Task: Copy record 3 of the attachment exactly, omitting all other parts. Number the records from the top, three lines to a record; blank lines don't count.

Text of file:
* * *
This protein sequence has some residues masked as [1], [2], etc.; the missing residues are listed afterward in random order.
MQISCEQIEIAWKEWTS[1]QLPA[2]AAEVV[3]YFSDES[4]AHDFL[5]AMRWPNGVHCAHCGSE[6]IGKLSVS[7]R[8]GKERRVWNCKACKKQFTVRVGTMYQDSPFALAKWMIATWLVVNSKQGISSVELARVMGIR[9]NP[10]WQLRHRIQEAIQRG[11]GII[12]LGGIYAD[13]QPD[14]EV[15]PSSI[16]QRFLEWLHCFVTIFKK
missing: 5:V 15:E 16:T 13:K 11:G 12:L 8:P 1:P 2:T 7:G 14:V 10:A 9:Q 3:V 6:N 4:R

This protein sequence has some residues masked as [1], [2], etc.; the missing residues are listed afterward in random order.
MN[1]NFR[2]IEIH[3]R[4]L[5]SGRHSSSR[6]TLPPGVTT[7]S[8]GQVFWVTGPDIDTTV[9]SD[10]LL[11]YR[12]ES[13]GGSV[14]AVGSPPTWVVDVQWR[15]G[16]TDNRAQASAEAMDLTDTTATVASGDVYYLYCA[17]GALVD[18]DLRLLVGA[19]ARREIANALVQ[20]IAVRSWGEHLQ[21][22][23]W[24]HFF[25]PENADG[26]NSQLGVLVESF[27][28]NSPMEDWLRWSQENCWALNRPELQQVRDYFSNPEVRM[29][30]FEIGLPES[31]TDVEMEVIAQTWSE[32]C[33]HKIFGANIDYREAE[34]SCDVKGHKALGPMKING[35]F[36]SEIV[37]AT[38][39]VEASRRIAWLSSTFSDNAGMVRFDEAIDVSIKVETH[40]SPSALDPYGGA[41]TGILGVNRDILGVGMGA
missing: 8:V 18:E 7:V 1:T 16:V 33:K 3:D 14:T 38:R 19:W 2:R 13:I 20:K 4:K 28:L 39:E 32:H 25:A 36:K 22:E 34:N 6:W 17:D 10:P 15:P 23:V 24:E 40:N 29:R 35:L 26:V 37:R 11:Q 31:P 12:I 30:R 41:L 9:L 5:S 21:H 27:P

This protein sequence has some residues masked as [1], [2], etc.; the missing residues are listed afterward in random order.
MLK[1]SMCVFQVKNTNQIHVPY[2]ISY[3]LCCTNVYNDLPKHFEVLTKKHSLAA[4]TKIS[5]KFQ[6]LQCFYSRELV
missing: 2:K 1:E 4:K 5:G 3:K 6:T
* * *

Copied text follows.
This protein sequence has some residues masked as [1], [2], etc.; the missing residues are listed afterward in random order.
MLK[1]SMCVFQVKNTNQIHVPY[2]ISY[3]LCCTNVYNDLPKHFEVLTKKHSLAA[4]TKIS[5]KFQ[6]LQCFYSRELV
missing: 2:K 1:E 4:K 5:G 3:K 6:T